Children’s Reading Days have proved that children in the Czech Republic are frequent and enthusiastic readers.
The challenge proposed by the Growing with the Book campaign was taken up by a surprisingly large number of schools and preschools, reading clubs, libraries, leisure-time centres and individuals – so many, in fact, that for a moment we were literally overwhelmed. Every participating organisation held a small or large event during which books were read out loud.
Over 10,000 participants have been involved, with 6,650 children participating as active readers and the audiences consisting of another 3,600 of their friends, schoolmates, seniors, adults and passers-by – toys and pets were excluded from the total number.
The period between two major literary feats – 23 April (World Book and Copyright Day) and 9 May (start of Book World Prague 2019, 25th annual book fair and literary festival) – was therefore marked by nationwide reading sessions held in almost every town and village, on trains connecting them, and at every other imaginable venue. No kidding! We really did receive a photo from a reading taking place at a toilet. Countless other pictures were taken at children’s bedsides, with most readers gathering at schools, libraries, reading clubs, but also outdoors in the nature, in senior homes, kitchens, a mayor’s office (whose rightful owner was prevented from escaping) or at a painting exhibition.
Some teachers’ enthusiasm in getting their students involved would really deserve a medal. There were children in many places in the Czech Republic who organised their event according to their own plans and designs in a highly professional way (from communicating with the audiences, the division of roles, artistic design, making a video, all the way to refreshments). Of course, no reading from the book Charlie and the Chocolate Factory would be complete without a chocolate tasting!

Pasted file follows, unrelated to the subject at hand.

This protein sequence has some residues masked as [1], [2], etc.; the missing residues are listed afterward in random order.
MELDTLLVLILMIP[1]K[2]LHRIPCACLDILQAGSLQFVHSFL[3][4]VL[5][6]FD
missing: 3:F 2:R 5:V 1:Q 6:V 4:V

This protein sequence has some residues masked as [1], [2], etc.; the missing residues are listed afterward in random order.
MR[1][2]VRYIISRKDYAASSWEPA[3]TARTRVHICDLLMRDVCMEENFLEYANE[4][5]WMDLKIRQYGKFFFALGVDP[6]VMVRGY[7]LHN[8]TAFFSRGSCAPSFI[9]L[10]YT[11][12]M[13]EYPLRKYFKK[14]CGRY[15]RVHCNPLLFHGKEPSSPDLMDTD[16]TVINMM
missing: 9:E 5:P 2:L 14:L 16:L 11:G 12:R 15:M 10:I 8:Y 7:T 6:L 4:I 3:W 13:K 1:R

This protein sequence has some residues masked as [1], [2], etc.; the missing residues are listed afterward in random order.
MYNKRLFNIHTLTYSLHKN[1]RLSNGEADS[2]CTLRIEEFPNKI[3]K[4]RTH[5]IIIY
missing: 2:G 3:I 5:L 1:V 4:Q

Our main focus, however, was to draw attention to the fact that reading abilities are by no means a given and that even in present-day Europe there are 73 million adults who do not possess literary skills. It is clear, however, that Czech children will not be among them.
We were informed that reading performances were a regular activity in a large number of schools. Many school children visit preschools where they read a bedtime fairy tale to their young friends, or go to the closest senior home to bring reading joy to elderly ladies and gentlemen. Joint library visits are frequently a staple (often more regular than preventive visits to the dentists) and children take a book to their bed as naturally as they reach for the socks in the morning. Many schools and classes joined in the Children’s Reading Days with their own well-established activities – obviously reading is nothing new to them.
A challenge, then, should be a real challenge! In many places children intensified their normal reading activities and they would read both to one another and to pretty much everyone else that would listen every single day between 23 April and 9 May.
Often the children’s reading was directed at school employees – at many venues the audiences consisted of the cleaning ladies, janitors, cooks, school masters and all the teachers, listening to, among other, Charles Gilman’s Professor Gargoyle. When no human audiences were available, there was a dog or a battery of toys listening. It is also possible to read to your own reflection in the mirror! Every reader taking part is of immense value and importance to us – even reading to yourself instead of an audience merits our special bookmark. The three most inspirational events received a box containing 15 kilograms of books from the Growing with the Book campaign.
We are very happy that the Children’s Reading Days are by no means over with our challenge. The experience has led the students in Úšovice, among other, to read to seniors they had visited during the event every Wednesday at 1 pm on regular basis. We hope we have started a tradition and would like to repeat Children’s Reading Days again in 2020.
This year, it is safe to claim that within the Europe Reads campaign, of which Children’s Reading Days form a part, we have provided ample proof that the Czech Republic is by no means indifferent when it comes to reading.